Naomi Wallace is one of our most poetic playwrights. She is fascinated by the intersections of race and gender politics and their relationship to America's class system. AND I AND SILENCE dramatizes the friendship, love, of two women in the South in the 1950s. Jamie (African-American) and Dee (white), meet and become good friends in prison. There they enact mistress-servant fantasies (Wallace must have been thinking of Jean Genet's THE MAIDS) as they plan to be domestic servants when they are released. NIne years later, now friends roommates and lovers, Jamie and Dee are starving in an anonymous city. They have lost their jobs as servants and have resorted to prostitution. There seems to be no way out of hunger and desperation.
Wallace has two sets of actresses play Jamie and Dee at the two moments in their lives -- their friendship in prison and their doomed love in the city nine years later. They can't go out together as equals -- they will be perceived as mistress and servant, the roles they play out in their private fantasies.
There's beauty and deep sadness in Wallace's play. It's a love story, but her characters are worn down by the realities of life for poor women, women of color, and lesbians. This is a tragedy of sorts, and fate is a set of social and economic circumstances. Wallace's language is both poetic and appropriate to these characters. They speak eloquently, but with diction that befits their circumstances. I kept thinking of opera as I watched AND I AND SILENCE. The play is a series of duets leading to a quartet. The language is musical, the ending heart-wrenching.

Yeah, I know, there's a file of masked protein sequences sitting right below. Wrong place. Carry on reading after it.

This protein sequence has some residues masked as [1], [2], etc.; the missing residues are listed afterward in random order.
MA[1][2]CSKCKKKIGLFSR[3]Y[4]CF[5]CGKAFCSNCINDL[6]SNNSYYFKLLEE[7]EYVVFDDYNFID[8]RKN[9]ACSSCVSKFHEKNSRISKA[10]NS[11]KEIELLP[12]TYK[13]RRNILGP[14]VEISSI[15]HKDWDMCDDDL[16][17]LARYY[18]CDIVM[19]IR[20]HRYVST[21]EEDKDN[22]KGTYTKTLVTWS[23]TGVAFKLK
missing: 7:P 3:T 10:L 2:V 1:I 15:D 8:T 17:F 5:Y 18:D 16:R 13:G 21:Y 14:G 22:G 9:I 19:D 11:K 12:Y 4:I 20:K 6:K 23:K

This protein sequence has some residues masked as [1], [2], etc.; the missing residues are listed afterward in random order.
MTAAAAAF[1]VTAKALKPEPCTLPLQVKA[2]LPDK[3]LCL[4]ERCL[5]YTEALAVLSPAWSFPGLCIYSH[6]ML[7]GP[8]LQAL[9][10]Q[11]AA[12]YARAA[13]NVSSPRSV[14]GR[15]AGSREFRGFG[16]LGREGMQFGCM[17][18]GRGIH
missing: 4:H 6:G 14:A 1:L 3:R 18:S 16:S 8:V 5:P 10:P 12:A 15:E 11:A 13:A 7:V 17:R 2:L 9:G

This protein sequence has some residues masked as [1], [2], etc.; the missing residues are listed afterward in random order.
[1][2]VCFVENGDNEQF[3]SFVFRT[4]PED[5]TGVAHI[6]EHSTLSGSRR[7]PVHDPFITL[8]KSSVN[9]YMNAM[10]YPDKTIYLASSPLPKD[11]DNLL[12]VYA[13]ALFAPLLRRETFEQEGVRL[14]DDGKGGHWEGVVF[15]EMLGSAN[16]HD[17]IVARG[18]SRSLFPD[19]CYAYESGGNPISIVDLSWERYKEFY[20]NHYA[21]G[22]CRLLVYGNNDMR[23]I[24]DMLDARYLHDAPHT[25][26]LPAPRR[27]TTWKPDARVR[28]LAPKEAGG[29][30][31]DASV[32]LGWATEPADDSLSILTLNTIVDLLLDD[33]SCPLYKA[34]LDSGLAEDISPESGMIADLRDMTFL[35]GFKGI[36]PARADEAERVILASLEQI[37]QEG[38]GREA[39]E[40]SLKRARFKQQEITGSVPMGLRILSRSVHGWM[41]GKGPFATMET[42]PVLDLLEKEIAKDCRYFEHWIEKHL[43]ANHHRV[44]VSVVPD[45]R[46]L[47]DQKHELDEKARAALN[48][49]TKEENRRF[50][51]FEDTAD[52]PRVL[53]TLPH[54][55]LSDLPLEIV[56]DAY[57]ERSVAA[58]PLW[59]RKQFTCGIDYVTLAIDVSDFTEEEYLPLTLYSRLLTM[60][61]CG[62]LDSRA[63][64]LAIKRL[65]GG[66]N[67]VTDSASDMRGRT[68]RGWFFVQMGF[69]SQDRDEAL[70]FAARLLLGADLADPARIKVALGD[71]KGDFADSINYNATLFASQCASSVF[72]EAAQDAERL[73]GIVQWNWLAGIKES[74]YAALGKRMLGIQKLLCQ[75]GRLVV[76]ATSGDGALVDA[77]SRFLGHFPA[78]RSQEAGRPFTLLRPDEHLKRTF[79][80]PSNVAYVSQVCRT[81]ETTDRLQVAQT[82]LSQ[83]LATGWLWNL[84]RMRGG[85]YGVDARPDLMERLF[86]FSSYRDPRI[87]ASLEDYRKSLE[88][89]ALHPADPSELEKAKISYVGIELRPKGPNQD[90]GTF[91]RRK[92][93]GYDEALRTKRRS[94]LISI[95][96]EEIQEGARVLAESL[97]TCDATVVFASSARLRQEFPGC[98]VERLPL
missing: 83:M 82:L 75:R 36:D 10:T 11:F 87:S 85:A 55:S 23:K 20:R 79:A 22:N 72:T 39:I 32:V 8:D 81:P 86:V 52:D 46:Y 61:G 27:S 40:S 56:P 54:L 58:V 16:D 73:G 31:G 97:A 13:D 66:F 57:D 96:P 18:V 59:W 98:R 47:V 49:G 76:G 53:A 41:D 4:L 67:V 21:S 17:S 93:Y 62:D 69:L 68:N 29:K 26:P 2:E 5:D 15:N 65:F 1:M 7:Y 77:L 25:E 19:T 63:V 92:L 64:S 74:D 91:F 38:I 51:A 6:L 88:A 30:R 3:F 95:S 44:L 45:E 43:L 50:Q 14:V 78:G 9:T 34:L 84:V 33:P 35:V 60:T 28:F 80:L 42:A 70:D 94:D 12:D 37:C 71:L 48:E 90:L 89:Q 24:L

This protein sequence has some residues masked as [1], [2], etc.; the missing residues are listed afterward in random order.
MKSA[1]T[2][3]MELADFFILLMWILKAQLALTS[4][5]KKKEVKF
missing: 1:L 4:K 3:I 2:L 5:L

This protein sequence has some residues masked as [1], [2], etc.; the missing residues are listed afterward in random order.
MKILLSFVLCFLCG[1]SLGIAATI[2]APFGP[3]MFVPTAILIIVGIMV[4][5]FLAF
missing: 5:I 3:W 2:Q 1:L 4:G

Director Caitlin McLeod has placed the audience on two sides of an open stage as if we in the audience were surrounding the characters. She has made the most extremely effective use of the Linney black box that I have seen. Characters enter the playing are from a long flight of stairs that descends from the upper level of the space, as if they were descending into a nether world, a hell of sorts. When one set of actors leaves the playing area, they remain visible somewhere in the theatre, so that young Jamie and Dee and their older counterparts are never totally separate.
Both sets of characters are fine, though Rachel Nicks (older Jamie) gives a particularly powerful performance.
I know I sound like a broken record, but the Signature Theatre is the most important theatre in town for celebrating our most important playwrights. It is also the most enjoyable theatre space in town, the closest thing in New York to Britain's National Theatre.
AND I AND SILENCE. Signature Theatre Linney Theatre. August 13, 2014.